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Israel’s First Astronaut: A Tale of Tragedy and Miracle

The unforgettable legacy of a national icon and his son.

by
P. David Hornik

Bio

June 30, 2013 - 7:00 am

PJ-Ramon-4a

During the decade and a half after Osirak, Ramon — in between studies for his degrees at Tel Aviv University — kept rising through the ranks of the Israeli air force, logging thousands of hours of flight time on A-4, Mirage III-C, F-4, and F-16 jets. In 1994 he was promoted to colonel and appointed head of weapons development and acquisition.

In 1997 he was chosen to be Israel’s first astronaut, and in July 1998 he began his training at the Johnson Space Center in Houston.

From January 16 to February 1, 2003, aboard the Columbia—whose crew carried out a total of 80 experiments—Ramon did experimental work with a multispectral camera for measuring small dust particles (or dust aerosols) over the Mediterranean and the Saharan coast of the Atlantic.

But Ramon saw the flight as something more than a triumph of technology and science. As he said in an interview: “I feel I am representing all Jews and all Israelis.” As he told the Israeli prime minister from the Columbia itself:

I think it is very, very important to preserve our historical tradition, and I mean historical and religious traditions.

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All Comments   (7)
All Comments   (7)
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Thank you for this essay, for allowing us to feel the wonder and beauty of flight while sitting at a desk. As a pilot I would like to humbly point out, there is no such thing as a routine training mission.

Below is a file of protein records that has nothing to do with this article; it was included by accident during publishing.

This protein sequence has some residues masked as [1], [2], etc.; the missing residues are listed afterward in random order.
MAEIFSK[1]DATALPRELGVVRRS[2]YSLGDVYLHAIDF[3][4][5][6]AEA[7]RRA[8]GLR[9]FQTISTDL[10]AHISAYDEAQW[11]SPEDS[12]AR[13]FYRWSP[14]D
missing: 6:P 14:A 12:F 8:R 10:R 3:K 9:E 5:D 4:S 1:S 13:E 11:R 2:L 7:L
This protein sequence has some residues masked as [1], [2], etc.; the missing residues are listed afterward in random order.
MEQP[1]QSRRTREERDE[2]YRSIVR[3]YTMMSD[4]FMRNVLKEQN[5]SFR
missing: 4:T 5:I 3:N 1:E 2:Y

39 weeks ago
39 weeks ago Link To Comment
I recall listening anxiously to FM radio for the shuttle re-entry report (I was following the story of Ramon)...And the first reports that something was amiss came from Hawaii. It was so shocking, so horrific, so sudden, I didn't want to believe it.
Thank you for this article (and for the author noting all the strange, if not miraculous, coincidences).
39 weeks ago
39 weeks ago Link To Comment
Inspirational. Thank you for this article.
39 weeks ago
39 weeks ago Link To Comment
Beautiful piece; thanks.
39 weeks ago
39 weeks ago Link To Comment
Thanks to you!
39 weeks ago
39 weeks ago Link To Comment
"even the United States, then led by the Reagan administration that was generally (but not necessarily) friendly toward Israel, voted along with the Security Council to condemn the operation. The U.S. also penalized Israel by delaying a shipment of aircraft, and by withholding vital intelligence information for years."

Reagan indeed deferred to the almost wall-to-wall insistence by his advisors that Israel be sanctioned, but he could hardly conceal his admiration for Israel's success. In Roger Claire's "Raid on the Sun" he describes Reagan reviewing satellite images of the aftermath. "Okay, yeah, yeah, I see," the president said, referring to the putatively damning evidence of Israel's perfidy, "But what a terrific piece of bombing." (p. 221)

Clair also notes that "By September 1, 1981, the sale of F-16s to Israel was quietly resumed", though restrictions on access to KH-11 surveillance satellites, originally imposed by Carter, were "firmly back in place". And how did Israel originally get hold of those F-16s? They were intended for the Shah's Iran, but after the Islamic Revolution the sale was cancelled, and the US found a willing buyer in Israel. (Note that Obama chose *not* to cancel a more recent sale of F-16s to now Muslim Brotherhood-run Egypt.)
41 weeks ago
41 weeks ago Link To Comment
Reagan's Admin shows that no matter how pro-Israel a President might be at heart, there are always conflicting impulses. The Kissinger types refer to these as 'strategic interests'; they have afflicted (I like that word here) similar Admins (Bush's/was there another?). I think that, even with a President like Bush who had affinities for Israel, there is also this belief that Israel should clear even vital actions first with Washington. So it was reported recently that Bush was furious with Olmert for Syria reactor strike...if that is true or not, I don't know. Then you have Obama (okay, you can keep him)..
39 weeks ago
39 weeks ago Link To Comment
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